I was recently doing an interview and was asked about traveling with a toddlers and young children. As I was talking I started to realize just how old my girls now are and how far away those days really were. As I was reminiscing, I began relaying the story of when we were in Bali. All the street vendors were always asking the girls if they wanted something- 'You like braid? You like shoe? You want nail?' for their nails to be painted and the girls simply replied, 'yes' to every offer. They had no idea at that point about the money involved or that each of those requests were not altruistic. But I absolutely LOVED the innocence of that time. They just looked wide-eyed at the person and usually just nodded yes with a smile.
I recntly read the world's most depressing article in the New Yorker here . The article is about why people hate parenting and pretty much why children's museums should come with a bar. I'm thinking they ought to move to Germany! All the good parks there had little beer gardens for the parents to hang out in that overlooked the kids area. The play equipment was for the kids and they actually had amenities for the adults as well. Definitely a more mature and developed society than our newbie country. Anyway, back to the article, I just wish there was a way to convey to these unhappy parents to let all the hard parts go and truly enjoy the child in its particular age. Those toddler years that so many find challenging can be such an enjoyable time. When I think back to my little one in Bali and Japan- so open and eager to try things. She would taste foods and spit them out if she didn't like them but was still willing to give things a try. The whole world was pretty new to her still and travel was just an extention of that new world.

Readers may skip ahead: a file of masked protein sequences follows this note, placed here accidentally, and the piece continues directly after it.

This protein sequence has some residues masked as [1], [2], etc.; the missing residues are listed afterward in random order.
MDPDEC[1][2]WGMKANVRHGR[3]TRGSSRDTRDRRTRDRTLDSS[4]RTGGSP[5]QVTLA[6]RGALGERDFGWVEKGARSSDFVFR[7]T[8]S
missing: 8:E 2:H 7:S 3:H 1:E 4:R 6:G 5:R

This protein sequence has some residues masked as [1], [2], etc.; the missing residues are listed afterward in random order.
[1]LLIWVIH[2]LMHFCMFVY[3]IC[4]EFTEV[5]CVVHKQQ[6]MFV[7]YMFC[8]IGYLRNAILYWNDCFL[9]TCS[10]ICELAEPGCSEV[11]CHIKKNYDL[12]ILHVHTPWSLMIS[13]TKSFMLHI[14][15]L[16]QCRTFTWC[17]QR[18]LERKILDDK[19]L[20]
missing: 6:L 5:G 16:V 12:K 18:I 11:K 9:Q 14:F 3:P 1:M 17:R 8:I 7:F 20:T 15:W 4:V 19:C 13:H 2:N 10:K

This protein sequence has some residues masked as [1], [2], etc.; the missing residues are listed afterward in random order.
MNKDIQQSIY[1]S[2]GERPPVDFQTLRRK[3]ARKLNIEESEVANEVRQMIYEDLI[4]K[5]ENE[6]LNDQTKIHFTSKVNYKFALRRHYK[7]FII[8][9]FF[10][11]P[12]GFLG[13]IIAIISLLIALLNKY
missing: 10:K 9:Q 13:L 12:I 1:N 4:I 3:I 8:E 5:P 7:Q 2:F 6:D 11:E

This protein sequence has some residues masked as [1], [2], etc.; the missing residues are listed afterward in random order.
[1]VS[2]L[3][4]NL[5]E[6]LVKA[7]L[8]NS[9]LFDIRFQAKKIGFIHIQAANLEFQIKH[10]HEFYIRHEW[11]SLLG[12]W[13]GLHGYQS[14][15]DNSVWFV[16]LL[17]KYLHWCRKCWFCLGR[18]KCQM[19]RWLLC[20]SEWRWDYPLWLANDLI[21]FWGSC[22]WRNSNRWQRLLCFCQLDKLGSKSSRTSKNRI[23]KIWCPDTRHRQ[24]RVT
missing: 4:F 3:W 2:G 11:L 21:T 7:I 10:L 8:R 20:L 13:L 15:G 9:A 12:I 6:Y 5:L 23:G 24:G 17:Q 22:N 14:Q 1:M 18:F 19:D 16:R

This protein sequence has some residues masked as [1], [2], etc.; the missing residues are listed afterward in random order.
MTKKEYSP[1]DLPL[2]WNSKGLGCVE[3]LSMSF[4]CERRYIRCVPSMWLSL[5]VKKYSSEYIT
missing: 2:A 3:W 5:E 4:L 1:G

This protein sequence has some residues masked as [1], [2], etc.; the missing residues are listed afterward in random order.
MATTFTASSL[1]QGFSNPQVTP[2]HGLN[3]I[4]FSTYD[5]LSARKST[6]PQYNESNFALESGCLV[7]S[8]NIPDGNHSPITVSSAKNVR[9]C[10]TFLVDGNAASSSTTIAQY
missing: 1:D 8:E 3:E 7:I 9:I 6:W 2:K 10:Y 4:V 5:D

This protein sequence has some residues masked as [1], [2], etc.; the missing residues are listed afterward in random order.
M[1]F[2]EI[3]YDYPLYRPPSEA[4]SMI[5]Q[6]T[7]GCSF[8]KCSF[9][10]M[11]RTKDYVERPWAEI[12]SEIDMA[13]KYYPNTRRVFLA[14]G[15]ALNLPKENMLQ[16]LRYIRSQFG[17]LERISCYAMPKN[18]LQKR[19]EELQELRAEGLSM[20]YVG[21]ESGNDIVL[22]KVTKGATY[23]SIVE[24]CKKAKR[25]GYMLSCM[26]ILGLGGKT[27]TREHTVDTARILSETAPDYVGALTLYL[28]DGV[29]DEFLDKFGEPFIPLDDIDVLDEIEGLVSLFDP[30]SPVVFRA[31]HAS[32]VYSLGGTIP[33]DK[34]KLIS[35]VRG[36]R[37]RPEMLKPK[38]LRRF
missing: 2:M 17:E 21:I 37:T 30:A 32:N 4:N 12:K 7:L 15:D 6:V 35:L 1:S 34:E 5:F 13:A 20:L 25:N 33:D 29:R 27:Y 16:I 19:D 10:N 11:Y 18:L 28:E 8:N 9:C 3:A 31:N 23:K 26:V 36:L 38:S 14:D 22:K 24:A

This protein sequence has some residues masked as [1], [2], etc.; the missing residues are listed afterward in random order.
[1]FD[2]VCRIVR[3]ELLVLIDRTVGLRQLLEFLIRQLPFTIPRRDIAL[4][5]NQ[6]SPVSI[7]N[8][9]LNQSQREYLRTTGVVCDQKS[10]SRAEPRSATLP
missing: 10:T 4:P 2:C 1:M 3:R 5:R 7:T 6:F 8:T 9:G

Maybe it's because I'm such an explorer at heart that I really loved having kids this age that are basically in a contstant state of exploration. I loved watching them explore. I remember when they went to the park with some neighbor kids in Japan, crouching behind cars watching them- not out of fear, but curiosity. How would they interact with these kids that only speak Japanese? Would they 'get' the Japanese play equipment? And why were they comfortable going to this park without me when they will hardly leave my side at parks in the US? Watching my kids always filled me with questions. The same reason I love travel is the same reason I love being around this age. Trying to understand a toddler is much like trying to understand a new country- endlessly fascinating.
I think these parents that hate parenting hate it because they are essentially trying to make their kids do what they want them to do all day and kids being born these days are just not having it. If they could just step back and observe more and direct less, I'm sure their lives would be so much richer.
So now that my girls are moving into their pre-teen years they no longer have the innocence of thinking the whole world is offering them shoes because they are 'pretty.' "Pretty girl, you like shoes?" was a phrase they heard about 100 times a day in Bali. Now a days they can barter and haggle with the best of them and get a pair of flip flops at rock bottom price. It's a totally different experience. They make it to the top of a mountain hike before I do and I don't need to carry anyone down the last half because they were too tired. We are in a new place of discovery- more as peers now - basically seeing the same thing when we travel. It's rewarding in a new and different way. But there is part of me that really misses that magical time. I had a friend who would use the phrase, 'like doing a magic trick for a toddler' as a euphemism for 'futile' because everything is magic for them. Turning on a water faucet is a magic trick, unzipping a zipper, pouring water out of a bottle... it's all magic.
I was recently sent this link, Teaching Your Children About Money, from a reader, with lots of great links about teaching children about money. Mine learned their money skills in the trenches of haggling and money exchange, but if you are state bound for a while, these links could come in handy. There are also lots of fun ways to take some of these ideas but mix in some foreign currency to make it fun. I think I've even seen some on Ebay before - or just print out pictures online of foreign currency and figure out which ones have haggling cultures- Japan-no, Bali- yes, Ireland- no, Iran-yes. Then you can play some games with your kids around how much things cost- but never settle for asking price in a haggling culture!